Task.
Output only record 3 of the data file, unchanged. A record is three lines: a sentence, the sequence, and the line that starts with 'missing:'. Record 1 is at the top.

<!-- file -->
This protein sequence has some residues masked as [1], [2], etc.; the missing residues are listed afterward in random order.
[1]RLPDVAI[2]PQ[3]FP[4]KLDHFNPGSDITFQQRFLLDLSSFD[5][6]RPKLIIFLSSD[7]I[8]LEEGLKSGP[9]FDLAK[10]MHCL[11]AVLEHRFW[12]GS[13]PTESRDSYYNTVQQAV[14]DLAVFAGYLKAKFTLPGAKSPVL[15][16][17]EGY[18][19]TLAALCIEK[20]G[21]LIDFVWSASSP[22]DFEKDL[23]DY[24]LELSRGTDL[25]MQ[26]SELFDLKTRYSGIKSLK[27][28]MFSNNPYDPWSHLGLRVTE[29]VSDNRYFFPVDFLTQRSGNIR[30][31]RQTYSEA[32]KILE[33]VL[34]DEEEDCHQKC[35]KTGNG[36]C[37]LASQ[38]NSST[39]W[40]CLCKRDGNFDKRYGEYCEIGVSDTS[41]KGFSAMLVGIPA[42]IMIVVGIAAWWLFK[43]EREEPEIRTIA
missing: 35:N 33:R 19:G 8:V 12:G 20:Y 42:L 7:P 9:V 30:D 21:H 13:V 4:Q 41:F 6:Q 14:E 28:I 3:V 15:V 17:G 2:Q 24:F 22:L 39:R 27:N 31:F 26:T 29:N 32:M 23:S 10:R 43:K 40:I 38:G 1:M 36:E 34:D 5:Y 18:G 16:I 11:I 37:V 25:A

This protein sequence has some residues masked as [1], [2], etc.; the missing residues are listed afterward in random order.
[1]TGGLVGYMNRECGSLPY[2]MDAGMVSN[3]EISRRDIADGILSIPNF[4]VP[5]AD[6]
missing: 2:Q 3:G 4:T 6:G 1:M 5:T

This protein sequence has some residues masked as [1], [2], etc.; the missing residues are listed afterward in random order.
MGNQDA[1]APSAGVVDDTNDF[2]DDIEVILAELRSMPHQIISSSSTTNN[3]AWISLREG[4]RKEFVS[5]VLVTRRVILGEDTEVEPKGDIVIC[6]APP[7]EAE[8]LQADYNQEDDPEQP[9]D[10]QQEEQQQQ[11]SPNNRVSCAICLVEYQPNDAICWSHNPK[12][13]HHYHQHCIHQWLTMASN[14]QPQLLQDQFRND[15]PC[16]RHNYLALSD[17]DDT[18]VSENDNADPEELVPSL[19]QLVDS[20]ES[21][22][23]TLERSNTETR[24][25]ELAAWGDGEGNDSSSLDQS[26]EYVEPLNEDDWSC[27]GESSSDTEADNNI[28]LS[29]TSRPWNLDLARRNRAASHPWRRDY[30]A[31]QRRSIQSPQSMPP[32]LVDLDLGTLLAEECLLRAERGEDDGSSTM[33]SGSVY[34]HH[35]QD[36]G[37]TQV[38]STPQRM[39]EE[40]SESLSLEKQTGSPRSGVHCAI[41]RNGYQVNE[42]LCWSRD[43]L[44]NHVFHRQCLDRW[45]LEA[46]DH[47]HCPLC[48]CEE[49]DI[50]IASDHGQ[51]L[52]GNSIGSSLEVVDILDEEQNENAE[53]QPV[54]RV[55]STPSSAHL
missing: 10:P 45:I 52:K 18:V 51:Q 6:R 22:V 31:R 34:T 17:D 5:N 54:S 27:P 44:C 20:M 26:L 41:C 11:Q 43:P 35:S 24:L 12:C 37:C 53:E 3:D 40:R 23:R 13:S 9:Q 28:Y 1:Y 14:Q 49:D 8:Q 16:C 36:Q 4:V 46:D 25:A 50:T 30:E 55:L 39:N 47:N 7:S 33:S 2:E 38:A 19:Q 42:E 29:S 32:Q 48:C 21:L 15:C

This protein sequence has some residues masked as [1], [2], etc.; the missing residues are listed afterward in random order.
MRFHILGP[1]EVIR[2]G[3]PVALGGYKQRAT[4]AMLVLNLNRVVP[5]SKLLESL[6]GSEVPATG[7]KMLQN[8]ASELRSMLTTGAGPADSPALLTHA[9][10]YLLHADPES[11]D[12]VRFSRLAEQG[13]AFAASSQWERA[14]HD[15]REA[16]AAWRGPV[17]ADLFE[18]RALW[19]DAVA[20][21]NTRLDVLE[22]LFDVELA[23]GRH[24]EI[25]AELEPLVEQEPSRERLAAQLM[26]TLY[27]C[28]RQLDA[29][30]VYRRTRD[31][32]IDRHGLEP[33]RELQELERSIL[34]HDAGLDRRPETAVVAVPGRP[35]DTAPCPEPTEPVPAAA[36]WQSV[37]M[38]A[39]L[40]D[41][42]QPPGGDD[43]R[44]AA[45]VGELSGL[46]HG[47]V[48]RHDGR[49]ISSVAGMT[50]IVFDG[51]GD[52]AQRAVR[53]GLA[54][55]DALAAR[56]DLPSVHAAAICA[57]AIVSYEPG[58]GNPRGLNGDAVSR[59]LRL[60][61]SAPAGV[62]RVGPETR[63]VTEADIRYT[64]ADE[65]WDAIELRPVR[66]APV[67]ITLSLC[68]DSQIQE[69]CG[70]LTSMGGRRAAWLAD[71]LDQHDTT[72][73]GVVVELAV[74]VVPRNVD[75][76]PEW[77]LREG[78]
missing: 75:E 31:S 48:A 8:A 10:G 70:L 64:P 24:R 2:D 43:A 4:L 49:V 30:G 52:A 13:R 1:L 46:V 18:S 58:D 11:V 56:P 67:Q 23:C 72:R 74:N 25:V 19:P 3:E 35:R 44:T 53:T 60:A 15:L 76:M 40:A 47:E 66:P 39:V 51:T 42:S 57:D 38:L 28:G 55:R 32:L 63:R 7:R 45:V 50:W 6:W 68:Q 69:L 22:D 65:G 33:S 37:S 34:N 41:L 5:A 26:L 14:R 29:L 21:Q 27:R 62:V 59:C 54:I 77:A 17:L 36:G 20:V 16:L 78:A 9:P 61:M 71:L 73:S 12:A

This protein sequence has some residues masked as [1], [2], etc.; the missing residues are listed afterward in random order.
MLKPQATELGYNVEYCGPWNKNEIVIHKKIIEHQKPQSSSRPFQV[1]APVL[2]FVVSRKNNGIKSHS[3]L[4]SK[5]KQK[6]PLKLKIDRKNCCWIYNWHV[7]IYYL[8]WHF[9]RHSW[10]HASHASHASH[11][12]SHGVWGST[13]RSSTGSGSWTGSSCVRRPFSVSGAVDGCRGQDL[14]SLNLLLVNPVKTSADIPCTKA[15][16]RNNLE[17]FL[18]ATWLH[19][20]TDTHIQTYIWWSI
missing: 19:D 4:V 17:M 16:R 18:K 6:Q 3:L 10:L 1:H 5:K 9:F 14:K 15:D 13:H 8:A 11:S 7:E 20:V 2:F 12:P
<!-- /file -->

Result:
This protein sequence has some residues masked as [1], [2], etc.; the missing residues are listed afterward in random order.
MGNQDA[1]APSAGVVDDTNDF[2]DDIEVILAELRSMPHQIISSSSTTNN[3]AWISLREG[4]RKEFVS[5]VLVTRRVILGEDTEVEPKGDIVIC[6]APP[7]EAE[8]LQADYNQEDDPEQP[9]D[10]QQEEQQQQ[11]SPNNRVSCAICLVEYQPNDAICWSHNPK[12][13]HHYHQHCIHQWLTMASN[14]QPQLLQDQFRND[15]PC[16]RHNYLALSD[17]DDT[18]VSENDNADPEELVPSL[19]QLVDS[20]ES[21][22][23]TLERSNTETR[24][25]ELAAWGDGEGNDSSSLDQS[26]EYVEPLNEDDWSC[27]GESSSDTEADNNI[28]LS[29]TSRPWNLDLARRNRAASHPWRRDY[30]A[31]QRRSIQSPQSMPP[32]LVDLDLGTLLAEECLLRAERGEDDGSSTM[33]SGSVY[34]HH[35]QD[36]G[37]TQV[38]STPQRM[39]EE[40]SESLSLEKQTGSPRSGVHCAI[41]RNGYQVNE[42]LCWSRD[43]L[44]NHVFHRQCLDRW[45]LEA[46]DH[47]HCPLC[48]CEE[49]DI[50]IASDHGQ[51]L[52]GNSIGSSLEVVDILDEEQNENAE[53]QPV[54]RV[55]STPSSAHL
missing: 10:P 45:I 52:K 18:V 51:Q 6:R 22:V 31:R 34:T 17:D 5:N 54:S 27:P 44:C 20:M 26:L 41:C 11:Q 43:P 35:S 24:L 12:C 37:C 53:E 3:D 40:R 23:R 13:S 9:Q 28:Y 1:Y 14:Q 49:D 8:Q 16:C 36:Q 4:V 46:D 25:A 50:T 30:E 55:L 39:N 47:N 7:S 33:S 2:E 38:A 19:Q 42:E 29:S 32:Q 48:C 21:L 15:C